Source: Sherman Publications

Enbridge response spurs more questions than answers

by Susan Bromley

September 05, 2012

Brandon Twp.- A 2-page letter from Enbridge appears to possibly be a response to a recent township resolution requesting higher standards for the company’s planned replacement of a petroleum pipeline here.

However, the letter, dated Aug. 31, does not specifically mention the township resolution and instead defends Enbridge’s current design standards and emphasizes that pipeline design and safety is regulated at the federal level, seeming to imply that concerned township officials and residents will have no power over what Enbridge does regarding the pipeline.

“Enbridge disagrees with the assertion that the design of the replacement segments falls short of enhancements that Enbridge committed to on another project crossing the Rocky Mountains in remote areas of Alberta and British Columbia, Canada,” the letter, written by Project Director Thomas Hodge, reads. “There is no substance to this claim.”

The township board unanimously approved during their Aug. 20 meeting a resolution regarding the Enbridge Line 6B replacement project. The project entails the multi-billion dollar company constructing a replacement petroleum pipeline alongside an existing one from Indiana to Canada, including a 50-mile segment between Stockbridge and Ortonville, 65 miles total in Michigan, with approximately six miles in Brandon Township and three miles in Groveland Township.

Brandon Township officials and residents have voiced concerns about the plan and cited Enbridge’s poor record with spills resulting in environmental catastrophes, including the 2010 Marshall disaster in which a ruptured Enbridge pipeline spilled approximately 1 million gallons of crude oil into Talmadge Creek and ultimately the Kalamazoo River.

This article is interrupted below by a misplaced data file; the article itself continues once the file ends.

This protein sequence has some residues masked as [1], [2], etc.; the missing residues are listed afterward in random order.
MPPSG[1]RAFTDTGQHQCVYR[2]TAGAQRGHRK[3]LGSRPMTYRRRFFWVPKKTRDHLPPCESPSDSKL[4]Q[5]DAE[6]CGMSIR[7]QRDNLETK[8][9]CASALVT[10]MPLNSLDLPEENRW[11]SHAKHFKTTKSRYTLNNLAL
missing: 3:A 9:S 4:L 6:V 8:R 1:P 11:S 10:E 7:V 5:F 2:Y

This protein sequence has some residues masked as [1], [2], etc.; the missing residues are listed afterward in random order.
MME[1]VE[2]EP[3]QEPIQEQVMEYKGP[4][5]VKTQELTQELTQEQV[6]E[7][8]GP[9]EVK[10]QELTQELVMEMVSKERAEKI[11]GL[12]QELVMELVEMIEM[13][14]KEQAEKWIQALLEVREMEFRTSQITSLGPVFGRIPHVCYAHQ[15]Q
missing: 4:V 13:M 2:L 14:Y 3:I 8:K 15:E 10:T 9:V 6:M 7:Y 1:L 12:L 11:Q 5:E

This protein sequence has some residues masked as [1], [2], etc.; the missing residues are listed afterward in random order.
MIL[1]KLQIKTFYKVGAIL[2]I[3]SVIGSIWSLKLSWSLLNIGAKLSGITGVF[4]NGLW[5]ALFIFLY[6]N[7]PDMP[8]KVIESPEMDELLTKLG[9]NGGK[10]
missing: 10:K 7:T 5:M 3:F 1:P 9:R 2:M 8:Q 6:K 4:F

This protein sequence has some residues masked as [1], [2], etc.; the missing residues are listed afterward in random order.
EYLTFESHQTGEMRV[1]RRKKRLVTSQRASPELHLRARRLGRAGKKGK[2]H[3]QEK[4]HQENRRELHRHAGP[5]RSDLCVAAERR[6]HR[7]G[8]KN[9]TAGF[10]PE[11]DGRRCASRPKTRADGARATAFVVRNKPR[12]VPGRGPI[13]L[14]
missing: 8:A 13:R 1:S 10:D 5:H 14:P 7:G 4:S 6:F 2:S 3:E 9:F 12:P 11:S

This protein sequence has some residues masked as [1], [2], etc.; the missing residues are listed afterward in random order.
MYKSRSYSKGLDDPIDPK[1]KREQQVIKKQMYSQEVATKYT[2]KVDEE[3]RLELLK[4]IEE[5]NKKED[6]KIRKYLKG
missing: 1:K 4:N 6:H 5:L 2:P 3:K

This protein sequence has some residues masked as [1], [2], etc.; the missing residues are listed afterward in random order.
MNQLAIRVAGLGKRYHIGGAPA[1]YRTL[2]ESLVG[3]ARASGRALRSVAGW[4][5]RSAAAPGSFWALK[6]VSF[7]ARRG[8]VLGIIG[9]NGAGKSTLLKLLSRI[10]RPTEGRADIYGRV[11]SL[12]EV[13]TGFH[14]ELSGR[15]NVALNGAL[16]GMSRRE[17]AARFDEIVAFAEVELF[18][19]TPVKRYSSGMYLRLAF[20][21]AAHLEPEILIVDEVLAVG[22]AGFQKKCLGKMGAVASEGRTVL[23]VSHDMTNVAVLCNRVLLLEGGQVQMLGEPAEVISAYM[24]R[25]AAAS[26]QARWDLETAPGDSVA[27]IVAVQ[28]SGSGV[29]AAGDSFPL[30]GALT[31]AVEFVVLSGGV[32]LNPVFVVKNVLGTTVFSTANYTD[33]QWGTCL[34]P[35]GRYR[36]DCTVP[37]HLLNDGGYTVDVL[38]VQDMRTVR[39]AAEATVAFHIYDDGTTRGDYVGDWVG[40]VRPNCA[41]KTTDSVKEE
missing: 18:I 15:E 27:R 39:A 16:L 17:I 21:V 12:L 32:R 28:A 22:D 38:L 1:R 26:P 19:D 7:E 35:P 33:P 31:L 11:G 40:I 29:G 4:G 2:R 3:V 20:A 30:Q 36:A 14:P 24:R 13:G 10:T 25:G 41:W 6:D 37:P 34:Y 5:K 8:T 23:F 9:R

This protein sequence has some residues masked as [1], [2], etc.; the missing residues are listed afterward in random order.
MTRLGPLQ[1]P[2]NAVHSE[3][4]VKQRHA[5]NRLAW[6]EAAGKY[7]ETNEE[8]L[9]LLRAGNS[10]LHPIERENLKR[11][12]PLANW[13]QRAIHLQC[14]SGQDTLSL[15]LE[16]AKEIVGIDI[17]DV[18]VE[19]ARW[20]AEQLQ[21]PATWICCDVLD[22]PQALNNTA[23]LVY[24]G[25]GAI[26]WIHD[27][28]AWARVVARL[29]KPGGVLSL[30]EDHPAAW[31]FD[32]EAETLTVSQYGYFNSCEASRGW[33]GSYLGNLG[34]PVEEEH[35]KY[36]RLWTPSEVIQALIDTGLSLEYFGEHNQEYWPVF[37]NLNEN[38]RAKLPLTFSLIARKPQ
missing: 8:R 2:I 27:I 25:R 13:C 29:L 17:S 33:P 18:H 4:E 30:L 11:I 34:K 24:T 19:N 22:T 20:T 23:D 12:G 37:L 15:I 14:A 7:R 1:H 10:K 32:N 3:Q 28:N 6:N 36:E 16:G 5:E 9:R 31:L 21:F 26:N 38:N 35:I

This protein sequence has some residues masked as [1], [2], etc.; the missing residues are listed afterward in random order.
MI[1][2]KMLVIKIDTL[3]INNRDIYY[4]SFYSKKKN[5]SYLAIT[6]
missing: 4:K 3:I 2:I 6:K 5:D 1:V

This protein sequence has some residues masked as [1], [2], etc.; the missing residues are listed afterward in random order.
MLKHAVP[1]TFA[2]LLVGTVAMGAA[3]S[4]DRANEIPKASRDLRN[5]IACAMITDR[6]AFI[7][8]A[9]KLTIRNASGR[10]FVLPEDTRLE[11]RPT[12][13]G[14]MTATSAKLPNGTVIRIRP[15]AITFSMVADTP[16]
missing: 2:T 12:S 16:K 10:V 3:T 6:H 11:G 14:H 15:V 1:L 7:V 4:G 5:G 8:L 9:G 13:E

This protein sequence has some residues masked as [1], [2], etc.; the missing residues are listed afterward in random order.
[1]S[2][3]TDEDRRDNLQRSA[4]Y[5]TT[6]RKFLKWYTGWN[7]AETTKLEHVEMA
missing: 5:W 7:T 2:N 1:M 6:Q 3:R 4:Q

Brandon Township officials appear to be the only community who requested Enbridge seek consent to move forward with the project within township boundaries. In July, Enbridge sent four representatives and a lawyer to a township meeting, but township officials received vague answers to questions and subsequently drafted and passed the resolution, which acknowledged that Enbridge has reported a need for the replacement of line 6B as the “integrity of the pipeline has undergone numerous testing and significant faults have been discovered with some resulting in leaks and oil spills that have significantly compromised the environment and required millions of dollars to clean up” and also cited Enbridge’s work with the Northern Gateway project team “to ensure their project would be built and operated to the highest standards including further enhancements in pipeline design and operations.”

The Northern Gateway Project consists of twin pipelines proposed to be installed between the provinces of Alberta and British Colombia in Canada. The project has faced opposition from multiple native groups and has sparked widespread concern about the environment, causing numerous delays in construction. In July, Enbridge sought to allay concerns by offering extra safety measures.

Those enhanced safety standards are what the Brandon Board is seeking here. However, the Enbridge letter asserts that the Northern Gateway Project is not comparable to the Line 6B replacement project due to unique terrain, remote areas and higher operating pressure in Canada. The letter also seeks to assure officials of the safety standards planned for Line 6B, including future internal inspections of the entire pipeline at 5-year intervals (or less), “using the world’s most sophisticated instruments. This practice far exceeds federal standards requireing such integrity assessments only through federally designated ‘high consequence areas.’”

In the letter, Hodge notes that the federal goverment regulates pipeline safety.

“Enbridge understands the need for local governments and local communities to ask questions about the design standards and safety measures for this pipeline that will operate in their area,” he wrote. “However, Enbridge must comply with federal laws that govern the safe construction, operation and maintenance of its interstate common carrier pipeline... As an interstate pipeline, Enbridge is solely regulated by federal pipeline design, construction and safety legislation and regulations.”

Hodge concludes by saying that Enbridge is “prepared to meet with local communities and townships at your convenience to discuss these Line 6B projects, and we are available to respond to any questions that you might have about them.”

Brandon Township Supervisor Kathy Thurman has questions.

“It looks like they are attempting to respond to our resolution,” she said. “I’m sure there are issues I want them to clarify first before I have a discussion with the township attorney.”

The next Brandon Township Board meeting is set for 7 p.m., Sept. 17, at the township offices, 395 Mill St.